Yes, it was Boston College last week. And yeah, Syracuse’s defense is even worse. Still, for an offensive unit that couldn’t get out of its own way earlier in the season, the ‘Noles once again checked more than enough boxes to wax the Orange handily, putting up 45 for the second straight game en route to a 45-14 stomping up north.
Let’s start where the plays do: up front. The Florida State offensive line had a great day, despite welcoming first-time starter Cole Minshew to the mix. Minshew got the start at left guard in place of Kareem Are, who nevertheless played some series late in the first half, which was rather odd (I’m wondering if the decision wasn’t a punitive measure).
Regardless, the Seminole front, which looked to have tightened up its splits some from weeks past, had its way with the undersized Orange front seven routinely. The big story coming in was Dalvin Cook’s pursuit of Warrick Dunn’s all-time FSU rushing record, and the OL made sure that achievement was well in hand before the first quarter was through. At the half, Cook already had 105 yards and a score on 13 carries. Then he added three more touchdown runs in the third quarter, displaying very nice patience in allowing his blocks to develop.
And did they ever. There were actually plays on which pulling guards were galloping downfield looking, in vain, for defenders to block. But Cook doesn’t wind up with 225 yards and four touchdowns if it isn’t also for great blocking performances from fullback Freddie Stevenson and tight ends Ryan Izzo and Mavin Saunders. Accolades aside, Cook put the ball on the ground twice, and FSU lost each one.
The FSU OL also gave quarterback Deondre Francois consistently clean pockets with plenty of time to throw. For the second straight game, he was efficient in taking what the defense gave him, passing underneath Syracuse’s two-deep coverage to move the ‘Noles down the field and cash in with touchdown throws to Nyqwan Murray and Travis Rudolph to get the Seminoles out to a quick 14-0 lead. But Francois continues to miss too many open throws, and badly. At other times, the ball is delivered late, giving the intended receiver a much worse shot of doing anything with the reception, if it’s made at all.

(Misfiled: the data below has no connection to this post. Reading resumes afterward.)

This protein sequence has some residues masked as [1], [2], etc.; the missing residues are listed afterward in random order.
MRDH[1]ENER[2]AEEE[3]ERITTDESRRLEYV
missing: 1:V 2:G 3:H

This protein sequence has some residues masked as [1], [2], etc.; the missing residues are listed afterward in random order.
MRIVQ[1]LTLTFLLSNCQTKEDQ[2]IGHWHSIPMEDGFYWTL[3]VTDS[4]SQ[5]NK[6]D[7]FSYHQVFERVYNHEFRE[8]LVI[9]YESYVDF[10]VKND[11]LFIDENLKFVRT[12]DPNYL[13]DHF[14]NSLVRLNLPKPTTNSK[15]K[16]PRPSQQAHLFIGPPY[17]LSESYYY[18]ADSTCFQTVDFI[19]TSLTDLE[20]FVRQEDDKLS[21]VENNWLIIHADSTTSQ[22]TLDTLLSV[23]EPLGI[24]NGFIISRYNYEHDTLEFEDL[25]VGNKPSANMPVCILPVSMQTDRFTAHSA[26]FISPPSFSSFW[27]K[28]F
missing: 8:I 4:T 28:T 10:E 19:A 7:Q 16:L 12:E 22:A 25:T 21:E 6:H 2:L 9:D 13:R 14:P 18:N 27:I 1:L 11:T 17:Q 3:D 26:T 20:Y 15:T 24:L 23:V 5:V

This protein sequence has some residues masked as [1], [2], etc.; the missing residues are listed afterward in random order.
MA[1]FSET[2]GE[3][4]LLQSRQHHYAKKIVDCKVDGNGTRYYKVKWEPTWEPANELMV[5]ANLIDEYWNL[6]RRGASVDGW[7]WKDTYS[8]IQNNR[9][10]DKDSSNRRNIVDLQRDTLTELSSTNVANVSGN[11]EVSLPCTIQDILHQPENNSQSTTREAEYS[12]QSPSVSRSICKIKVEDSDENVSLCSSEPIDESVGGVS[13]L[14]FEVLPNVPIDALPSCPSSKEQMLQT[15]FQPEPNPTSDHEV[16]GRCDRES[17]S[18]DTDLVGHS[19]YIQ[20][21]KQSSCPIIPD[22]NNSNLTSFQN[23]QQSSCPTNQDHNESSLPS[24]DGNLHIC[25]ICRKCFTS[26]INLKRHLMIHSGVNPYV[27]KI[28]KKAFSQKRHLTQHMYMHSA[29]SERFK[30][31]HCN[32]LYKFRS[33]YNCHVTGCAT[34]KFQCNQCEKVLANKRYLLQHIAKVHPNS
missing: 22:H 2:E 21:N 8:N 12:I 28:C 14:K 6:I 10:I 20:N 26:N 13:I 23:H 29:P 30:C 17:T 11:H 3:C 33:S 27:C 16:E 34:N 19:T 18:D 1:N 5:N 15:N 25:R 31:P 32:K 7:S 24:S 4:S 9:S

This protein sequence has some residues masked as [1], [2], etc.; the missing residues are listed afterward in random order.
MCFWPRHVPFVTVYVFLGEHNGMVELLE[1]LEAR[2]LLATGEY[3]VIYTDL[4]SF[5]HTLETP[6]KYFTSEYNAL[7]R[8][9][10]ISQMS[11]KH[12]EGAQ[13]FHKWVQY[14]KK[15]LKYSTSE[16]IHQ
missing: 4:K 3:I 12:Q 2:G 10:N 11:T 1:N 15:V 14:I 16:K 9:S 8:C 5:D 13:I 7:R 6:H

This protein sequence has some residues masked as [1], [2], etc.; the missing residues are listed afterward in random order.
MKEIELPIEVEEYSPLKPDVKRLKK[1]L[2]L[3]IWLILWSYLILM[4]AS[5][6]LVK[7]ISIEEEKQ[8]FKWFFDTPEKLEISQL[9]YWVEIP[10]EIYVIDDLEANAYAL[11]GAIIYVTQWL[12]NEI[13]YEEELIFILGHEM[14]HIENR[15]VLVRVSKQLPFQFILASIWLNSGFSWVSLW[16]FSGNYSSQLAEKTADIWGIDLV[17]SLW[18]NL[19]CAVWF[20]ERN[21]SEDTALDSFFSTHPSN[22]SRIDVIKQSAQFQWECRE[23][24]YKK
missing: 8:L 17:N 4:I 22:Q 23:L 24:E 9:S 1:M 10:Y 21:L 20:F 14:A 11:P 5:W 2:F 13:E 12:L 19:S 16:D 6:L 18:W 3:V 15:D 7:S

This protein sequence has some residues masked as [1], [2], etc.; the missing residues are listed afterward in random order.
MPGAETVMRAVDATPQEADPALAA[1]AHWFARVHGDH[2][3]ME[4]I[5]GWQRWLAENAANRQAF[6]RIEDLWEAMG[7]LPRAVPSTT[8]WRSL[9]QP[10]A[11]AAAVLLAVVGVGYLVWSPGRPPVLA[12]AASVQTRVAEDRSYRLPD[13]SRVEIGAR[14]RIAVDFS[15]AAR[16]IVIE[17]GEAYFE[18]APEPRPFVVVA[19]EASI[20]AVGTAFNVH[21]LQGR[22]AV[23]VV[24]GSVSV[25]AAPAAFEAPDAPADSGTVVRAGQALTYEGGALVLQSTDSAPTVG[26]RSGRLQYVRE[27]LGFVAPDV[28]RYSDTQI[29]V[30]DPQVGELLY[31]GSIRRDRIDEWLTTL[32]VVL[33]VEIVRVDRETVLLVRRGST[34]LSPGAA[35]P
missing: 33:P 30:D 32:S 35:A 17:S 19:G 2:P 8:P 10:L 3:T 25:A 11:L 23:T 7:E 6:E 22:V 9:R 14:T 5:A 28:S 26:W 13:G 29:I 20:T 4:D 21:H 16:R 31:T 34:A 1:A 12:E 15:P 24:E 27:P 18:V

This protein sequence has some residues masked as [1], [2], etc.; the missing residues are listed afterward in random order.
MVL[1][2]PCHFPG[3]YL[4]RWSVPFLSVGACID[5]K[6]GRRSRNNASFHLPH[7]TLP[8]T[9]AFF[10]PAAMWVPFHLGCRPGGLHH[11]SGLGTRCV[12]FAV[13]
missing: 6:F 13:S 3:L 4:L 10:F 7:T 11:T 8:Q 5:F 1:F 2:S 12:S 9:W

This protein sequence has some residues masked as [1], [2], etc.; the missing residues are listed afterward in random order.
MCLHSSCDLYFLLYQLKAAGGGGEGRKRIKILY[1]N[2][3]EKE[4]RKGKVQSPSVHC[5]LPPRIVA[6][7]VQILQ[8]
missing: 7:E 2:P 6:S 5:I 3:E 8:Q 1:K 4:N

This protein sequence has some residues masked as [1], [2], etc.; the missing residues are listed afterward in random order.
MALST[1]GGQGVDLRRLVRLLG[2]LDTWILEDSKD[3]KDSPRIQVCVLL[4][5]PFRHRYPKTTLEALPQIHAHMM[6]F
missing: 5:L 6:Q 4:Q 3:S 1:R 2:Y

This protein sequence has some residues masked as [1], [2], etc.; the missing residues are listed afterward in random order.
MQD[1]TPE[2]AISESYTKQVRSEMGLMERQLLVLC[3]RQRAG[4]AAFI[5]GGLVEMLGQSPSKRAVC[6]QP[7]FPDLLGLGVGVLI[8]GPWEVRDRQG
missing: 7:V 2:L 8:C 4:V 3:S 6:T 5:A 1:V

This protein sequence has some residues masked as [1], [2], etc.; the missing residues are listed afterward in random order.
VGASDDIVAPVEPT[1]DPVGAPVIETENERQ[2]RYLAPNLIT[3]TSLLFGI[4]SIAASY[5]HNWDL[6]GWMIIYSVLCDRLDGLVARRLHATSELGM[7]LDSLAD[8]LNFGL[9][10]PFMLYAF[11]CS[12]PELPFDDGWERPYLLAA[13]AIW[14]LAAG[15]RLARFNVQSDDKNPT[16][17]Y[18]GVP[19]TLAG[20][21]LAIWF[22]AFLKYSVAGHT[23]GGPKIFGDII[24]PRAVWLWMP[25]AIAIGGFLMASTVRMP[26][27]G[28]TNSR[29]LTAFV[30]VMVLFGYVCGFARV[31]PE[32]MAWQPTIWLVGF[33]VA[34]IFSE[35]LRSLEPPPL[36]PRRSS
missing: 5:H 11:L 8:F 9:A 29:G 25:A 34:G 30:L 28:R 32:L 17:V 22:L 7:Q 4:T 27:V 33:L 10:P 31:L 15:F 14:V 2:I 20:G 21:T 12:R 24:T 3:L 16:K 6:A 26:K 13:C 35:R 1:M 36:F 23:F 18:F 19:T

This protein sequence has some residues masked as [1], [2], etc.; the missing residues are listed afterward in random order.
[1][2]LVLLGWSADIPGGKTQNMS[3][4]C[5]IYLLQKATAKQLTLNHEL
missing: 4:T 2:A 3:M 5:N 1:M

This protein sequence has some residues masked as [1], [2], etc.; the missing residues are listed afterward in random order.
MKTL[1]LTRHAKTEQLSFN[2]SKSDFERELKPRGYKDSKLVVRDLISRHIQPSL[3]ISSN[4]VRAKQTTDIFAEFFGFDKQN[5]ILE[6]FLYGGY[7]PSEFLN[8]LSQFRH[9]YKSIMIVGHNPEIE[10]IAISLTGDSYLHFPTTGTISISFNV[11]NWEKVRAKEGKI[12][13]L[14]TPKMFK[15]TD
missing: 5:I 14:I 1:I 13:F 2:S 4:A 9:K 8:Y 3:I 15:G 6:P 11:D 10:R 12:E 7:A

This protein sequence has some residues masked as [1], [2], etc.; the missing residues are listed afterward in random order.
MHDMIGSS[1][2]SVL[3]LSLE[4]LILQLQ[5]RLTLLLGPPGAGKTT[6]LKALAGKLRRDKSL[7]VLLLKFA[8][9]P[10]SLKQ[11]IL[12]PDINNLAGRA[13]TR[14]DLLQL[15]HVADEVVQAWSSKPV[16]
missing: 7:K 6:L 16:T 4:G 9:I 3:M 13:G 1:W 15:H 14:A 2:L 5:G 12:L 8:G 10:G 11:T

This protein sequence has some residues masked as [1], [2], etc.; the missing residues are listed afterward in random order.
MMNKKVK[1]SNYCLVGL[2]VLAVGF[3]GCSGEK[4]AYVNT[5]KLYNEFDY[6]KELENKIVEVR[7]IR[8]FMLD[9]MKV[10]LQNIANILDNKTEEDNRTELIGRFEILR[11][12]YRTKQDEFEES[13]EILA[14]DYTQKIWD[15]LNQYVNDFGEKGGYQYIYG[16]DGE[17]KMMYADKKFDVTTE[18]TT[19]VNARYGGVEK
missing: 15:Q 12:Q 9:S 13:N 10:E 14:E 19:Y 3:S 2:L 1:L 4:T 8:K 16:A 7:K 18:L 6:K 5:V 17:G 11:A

Francois finished 18-28 for 315 yards, with that pair of scores and a pick, and while QBs would always prefer to forget their interceptions, his warrants mentioning because it was so ill-conceived. After rolling out to his left, Francois turned back to the field and into pressure, at which point he tried to throw the ball away to the wide side of the field. The ball hung in the air, didn’t make it out of bounds, and was easily picked along the sideline. It may just have been the worst decision that Francois has made in his time as FSU’s QB.
Still, it was one play, and if your young signal-caller is going to experience learning moments like that, you’d rather them happen in blowouts than in crunch time. And Francois does deserve credit for leading a ‘Nole offense that put up 654 total yards (334 on the ground and 320 through the air) and averaged 8.61 yards per play.
Francois also deserves credit for spreading the ball around nicely. All six Seminoles who caught a pass finished with 37 or more receiving yards, and we finally saw the reemergence of the tight ends as a downfield threat. Izzo and Saunders accounted for the biggest chunk plays in the passing game, hauling in a combined three balls for 83 yards.
Earlier in the week, I wrote about how bad Syracuse’s defense is, across the board. The Orange certainly did nothing to prove me wrong, but give FSU credit for doing what more talented teams are supposed to do. The ‘Noles simplified the game plan and relied on their superior talent and size, and that was plenty. I would say that they didn’t overcook it, but given the fact that Cook was still in the game when Florida State was up four touchdowns in the final quarter, I’m not sure that’s entirely accurate.